Booker T. Washington's View of Essay

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He wanted the Black people to "cast their buckets where they are." (Parish) The Atlanta Compromise was significant because it made Washington extremely well-known and well-liked among Whites and it helped him in getting a lot of money for his establishment, Tuskegee Institute. It was also imperative because there were other African-Americans who were being aggressive in challenging White supremacy and teaching Black and White people diverse thoughts about impartiality. When Washington presented this speech, it became tougher for them to get their concepts out. After giving this speech Washington became an extremely popular speaker after the reconstruction period and had speaking arrangements all around the United States.

Conclusion

In conclusion, Booker T. Washington recognized that his people would not be equivalent to whites and instead of going against them, it would just be easier to accept things the way they were. Booker T. Washington put his attention on having education for working real life jobs and not trying to seek for fairness from the whites. He just focused on getting help from the whites and tolerating their place as blacks on earth.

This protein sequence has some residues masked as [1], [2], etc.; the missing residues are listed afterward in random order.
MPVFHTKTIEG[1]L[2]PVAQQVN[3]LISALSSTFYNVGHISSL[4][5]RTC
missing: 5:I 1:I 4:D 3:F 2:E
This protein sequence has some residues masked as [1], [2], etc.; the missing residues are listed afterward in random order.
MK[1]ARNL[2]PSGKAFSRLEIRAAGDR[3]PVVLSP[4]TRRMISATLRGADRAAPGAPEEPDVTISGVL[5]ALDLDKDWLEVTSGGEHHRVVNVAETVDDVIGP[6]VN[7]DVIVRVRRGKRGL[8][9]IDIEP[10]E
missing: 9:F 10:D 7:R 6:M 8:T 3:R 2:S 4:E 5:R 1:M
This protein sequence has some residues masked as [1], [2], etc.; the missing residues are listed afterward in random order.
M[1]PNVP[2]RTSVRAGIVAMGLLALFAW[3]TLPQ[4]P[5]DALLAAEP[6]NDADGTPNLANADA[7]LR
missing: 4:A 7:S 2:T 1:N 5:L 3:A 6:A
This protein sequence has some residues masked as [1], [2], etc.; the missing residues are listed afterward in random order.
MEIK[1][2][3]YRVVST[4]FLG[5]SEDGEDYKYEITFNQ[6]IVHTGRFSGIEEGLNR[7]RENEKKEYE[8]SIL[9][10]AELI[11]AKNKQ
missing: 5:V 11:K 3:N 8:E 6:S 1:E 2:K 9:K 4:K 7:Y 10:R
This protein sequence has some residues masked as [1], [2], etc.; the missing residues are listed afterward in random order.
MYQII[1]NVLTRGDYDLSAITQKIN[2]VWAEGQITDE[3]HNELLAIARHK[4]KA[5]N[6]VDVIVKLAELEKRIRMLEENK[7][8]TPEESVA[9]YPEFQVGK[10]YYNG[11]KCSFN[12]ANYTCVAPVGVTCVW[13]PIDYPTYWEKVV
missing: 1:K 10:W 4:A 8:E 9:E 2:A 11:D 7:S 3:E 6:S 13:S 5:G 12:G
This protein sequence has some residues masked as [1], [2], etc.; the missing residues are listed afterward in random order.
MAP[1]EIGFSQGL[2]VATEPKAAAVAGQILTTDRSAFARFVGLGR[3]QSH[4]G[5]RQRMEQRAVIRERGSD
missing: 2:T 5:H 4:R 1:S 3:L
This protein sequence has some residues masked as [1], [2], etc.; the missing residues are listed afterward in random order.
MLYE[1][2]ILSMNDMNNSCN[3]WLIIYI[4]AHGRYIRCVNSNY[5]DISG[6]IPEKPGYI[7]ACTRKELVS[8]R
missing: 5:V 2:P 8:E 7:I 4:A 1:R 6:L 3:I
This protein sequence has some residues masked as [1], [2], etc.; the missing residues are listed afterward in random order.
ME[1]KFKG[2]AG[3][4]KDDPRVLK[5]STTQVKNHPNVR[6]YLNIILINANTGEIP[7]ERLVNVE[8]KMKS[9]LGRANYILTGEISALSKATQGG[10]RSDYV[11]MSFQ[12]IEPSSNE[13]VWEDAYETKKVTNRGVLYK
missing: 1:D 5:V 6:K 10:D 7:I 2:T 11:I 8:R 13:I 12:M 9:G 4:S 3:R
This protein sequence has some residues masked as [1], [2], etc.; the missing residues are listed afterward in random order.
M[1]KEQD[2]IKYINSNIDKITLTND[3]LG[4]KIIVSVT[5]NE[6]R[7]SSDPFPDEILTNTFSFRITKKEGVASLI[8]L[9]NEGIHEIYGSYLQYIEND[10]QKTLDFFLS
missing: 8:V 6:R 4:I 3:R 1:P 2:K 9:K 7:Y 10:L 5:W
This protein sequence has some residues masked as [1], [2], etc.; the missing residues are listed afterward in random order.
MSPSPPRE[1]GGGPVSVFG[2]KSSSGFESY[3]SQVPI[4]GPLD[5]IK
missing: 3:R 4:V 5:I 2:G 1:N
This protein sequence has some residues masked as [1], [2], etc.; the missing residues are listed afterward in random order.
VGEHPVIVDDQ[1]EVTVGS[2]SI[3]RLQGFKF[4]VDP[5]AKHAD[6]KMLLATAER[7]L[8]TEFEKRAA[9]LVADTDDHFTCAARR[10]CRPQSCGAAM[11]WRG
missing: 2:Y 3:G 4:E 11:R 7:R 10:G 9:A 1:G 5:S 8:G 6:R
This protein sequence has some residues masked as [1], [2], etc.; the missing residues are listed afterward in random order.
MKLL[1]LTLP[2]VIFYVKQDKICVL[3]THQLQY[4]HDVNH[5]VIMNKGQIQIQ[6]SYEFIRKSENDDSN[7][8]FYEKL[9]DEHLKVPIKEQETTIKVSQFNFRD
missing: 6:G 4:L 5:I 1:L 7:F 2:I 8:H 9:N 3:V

As WEB Dubois mostly put his attention on getting fairness along with education to become smart in the books and well educated, to have education as well as equivalence. Booker T. Washington and WEB Dubois were two prominent segregation frontrunners who brought two completely dissimilar opinions of interpretations to the table. Works Cited "The Case of the Negro." 21 July 2002. University of Virginia Library's Electronic Text Center. 26 September 2011 . Parish, Miles. "Booker T. And the Atlanta Compromise." 2003. SeeBlack.com. 26 September 2011 . Pryor., Archon Theodore M. "Booker T. Washington: An Uncommon Perspective." 1993. Dictionary of American Biography. 26 September 2011 . Sexton, Timothy. "Booker T. Washington Tried to Destroy the NAACP." 2005. 27 September 2011 . "The Rise and Fall of Jim Crow." 2 October 2007. Jim Crow Stories. 26 September 2011 ......

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